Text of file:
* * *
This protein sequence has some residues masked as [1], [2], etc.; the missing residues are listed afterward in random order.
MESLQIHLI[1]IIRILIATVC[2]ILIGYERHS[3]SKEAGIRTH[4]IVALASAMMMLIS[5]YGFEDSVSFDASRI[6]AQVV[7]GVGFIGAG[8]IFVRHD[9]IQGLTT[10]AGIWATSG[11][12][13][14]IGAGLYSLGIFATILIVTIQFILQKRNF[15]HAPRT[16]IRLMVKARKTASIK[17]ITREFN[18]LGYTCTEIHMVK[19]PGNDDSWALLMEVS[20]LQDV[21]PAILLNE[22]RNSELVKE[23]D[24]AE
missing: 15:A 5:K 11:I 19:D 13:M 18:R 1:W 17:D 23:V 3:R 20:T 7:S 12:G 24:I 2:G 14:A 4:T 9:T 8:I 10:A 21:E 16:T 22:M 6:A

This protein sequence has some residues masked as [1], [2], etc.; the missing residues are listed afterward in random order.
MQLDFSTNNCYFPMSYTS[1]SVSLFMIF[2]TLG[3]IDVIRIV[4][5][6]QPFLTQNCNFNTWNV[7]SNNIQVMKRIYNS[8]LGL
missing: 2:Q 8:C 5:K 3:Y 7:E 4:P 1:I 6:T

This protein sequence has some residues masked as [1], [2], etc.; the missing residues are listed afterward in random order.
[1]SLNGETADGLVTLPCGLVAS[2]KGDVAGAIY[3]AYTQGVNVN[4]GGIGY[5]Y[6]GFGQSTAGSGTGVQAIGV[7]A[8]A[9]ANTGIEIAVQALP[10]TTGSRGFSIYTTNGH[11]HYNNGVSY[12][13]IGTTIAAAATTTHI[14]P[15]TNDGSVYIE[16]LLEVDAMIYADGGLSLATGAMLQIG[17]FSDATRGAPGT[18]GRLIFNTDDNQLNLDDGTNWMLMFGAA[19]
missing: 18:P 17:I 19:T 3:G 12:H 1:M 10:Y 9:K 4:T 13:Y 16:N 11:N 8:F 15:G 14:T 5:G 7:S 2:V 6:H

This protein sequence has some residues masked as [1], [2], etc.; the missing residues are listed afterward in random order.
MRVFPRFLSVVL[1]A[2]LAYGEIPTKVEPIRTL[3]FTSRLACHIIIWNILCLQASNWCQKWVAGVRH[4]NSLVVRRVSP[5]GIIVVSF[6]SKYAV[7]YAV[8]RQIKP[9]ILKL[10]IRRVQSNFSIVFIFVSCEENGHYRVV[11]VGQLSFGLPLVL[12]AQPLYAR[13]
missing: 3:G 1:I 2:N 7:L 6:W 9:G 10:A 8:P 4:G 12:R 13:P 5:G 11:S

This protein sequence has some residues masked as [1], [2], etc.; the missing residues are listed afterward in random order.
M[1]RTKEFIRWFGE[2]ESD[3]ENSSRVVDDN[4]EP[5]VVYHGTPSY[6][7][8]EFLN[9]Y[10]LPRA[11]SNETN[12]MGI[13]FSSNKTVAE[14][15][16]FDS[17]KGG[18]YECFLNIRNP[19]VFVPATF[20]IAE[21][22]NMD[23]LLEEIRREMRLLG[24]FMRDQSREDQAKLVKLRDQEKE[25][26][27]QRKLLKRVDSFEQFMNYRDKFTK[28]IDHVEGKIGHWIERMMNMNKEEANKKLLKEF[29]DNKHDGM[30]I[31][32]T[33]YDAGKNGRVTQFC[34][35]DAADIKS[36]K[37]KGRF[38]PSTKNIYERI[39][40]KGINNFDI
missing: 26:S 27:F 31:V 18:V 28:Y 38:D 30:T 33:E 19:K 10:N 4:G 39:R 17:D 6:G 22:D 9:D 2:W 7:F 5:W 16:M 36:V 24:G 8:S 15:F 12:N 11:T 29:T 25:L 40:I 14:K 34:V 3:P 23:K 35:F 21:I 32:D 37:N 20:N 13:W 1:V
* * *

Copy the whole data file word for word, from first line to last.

This protein sequence has some residues masked as [1], [2], etc.; the missing residues are listed afterward in random order.
MESLQIHLI[1]IIRILIATVC[2]ILIGYERHS[3]SKEAGIRTH[4]IVALASAMMMLIS[5]YGFEDSVSFDASRI[6]AQVV[7]GVGFIGAG[8]IFVRHD[9]IQGLTT[10]AGIWATSG[11][12][13][14]IGAGLYSLGIFATILIVTIQFILQKRNF[15]HAPRT[16]IRLMVKARKTASIK[17]ITREFN[18]LGYTCTEIHMVK[19]PGNDDSWALLMEVS[20]LQDV[21]PAILLNE[22]RNSELVKE[23]D[24]AE
missing: 15:A 5:K 11:I 19:D 13:M 18:R 1:W 17:D 23:V 3:R 20:T 7:S 12:G 24:I 2:G 14:A 4:T 9:T 8:I 10:A 21:E 16:T 22:M 6:A

This protein sequence has some residues masked as [1], [2], etc.; the missing residues are listed afterward in random order.
MQLDFSTNNCYFPMSYTS[1]SVSLFMIF[2]TLG[3]IDVIRIV[4][5][6]QPFLTQNCNFNTWNV[7]SNNIQVMKRIYNS[8]LGL
missing: 2:Q 8:C 5:K 3:Y 7:E 4:P 1:I 6:T

This protein sequence has some residues masked as [1], [2], etc.; the missing residues are listed afterward in random order.
[1]SLNGETADGLVTLPCGLVAS[2]KGDVAGAIY[3]AYTQGVNVN[4]GGIGY[5]Y[6]GFGQSTAGSGTGVQAIGV[7]A[8]A[9]ANTGIEIAVQALP[10]TTGSRGFSIYTTNGH[11]HYNNGVSY[12][13]IGTTIAAAATTTHI[14]P[15]TNDGSVYIE[16]LLEVDAMIYADGGLSLATGAMLQIG[17]FSDATRGAPGT[18]GRLIFNTDDNQLNLDDGTNWMLMFGAA[19]
missing: 18:P 17:I 19:T 3:G 12:H 1:M 10:Y 9:K 4:T 13:Y 16:N 11:N 8:F 15:G 14:T 5:G 7:S 2:V 6:H

This protein sequence has some residues masked as [1], [2], etc.; the missing residues are listed afterward in random order.
MRVFPRFLSVVL[1]A[2]LAYGEIPTKVEPIRTL[3]FTSRLACHIIIWNILCLQASNWCQKWVAGVRH[4]NSLVVRRVSP[5]GIIVVSF[6]SKYAV[7]YAV[8]RQIKP[9]ILKL[10]IRRVQSNFSIVFIFVSCEENGHYRVV[11]VGQLSFGLPLVL[12]AQPLYAR[13]
missing: 3:G 1:I 2:N 7:L 6:W 9:G 10:A 8:P 4:G 12:R 13:P 5:G 11:S

This protein sequence has some residues masked as [1], [2], etc.; the missing residues are listed afterward in random order.
M[1]RTKEFIRWFGE[2]ESD[3]ENSSRVVDDN[4]EP[5]VVYHGTPSY[6][7][8]EFLN[9]Y[10]LPRA[11]SNETN[12]MGI[13]FSSNKTVAE[14][15][16]FDS[17]KGG[18]YECFLNIRNP[19]VFVPATF[20]IAE[21][22]NMD[23]LLEEIRREMRLLG[24]FMRDQSREDQAKLVKLRDQEKE[25][26][27]QRKLLKRVDSFEQFMNYRDKFTK[28]IDHVEGKIGHWIERMMNMNKEEANKKLLKEF[29]DNKHDGM[30]I[31][32]T[33]YDAGKNGRVTQFC[34][35]DAADIKS[36]K[37]KGRF[38]PSTKNIYERI[39][40]KGINNFDI
missing: 26:S 27:F 31:V 18:V 28:Y 38:D 30:T 33:E 19:K 10:N 4:G 39:R 17:D 6:G 22:D 9:D 2:W 7:F 5:W 16:M 36:V 24:G 8:S 15:F 12:N 11:T 29:T 25:L 40:I 14:K 34:V 3:P 23:K 35:F 21:I 32:D 37:N 20:N 13:W 1:V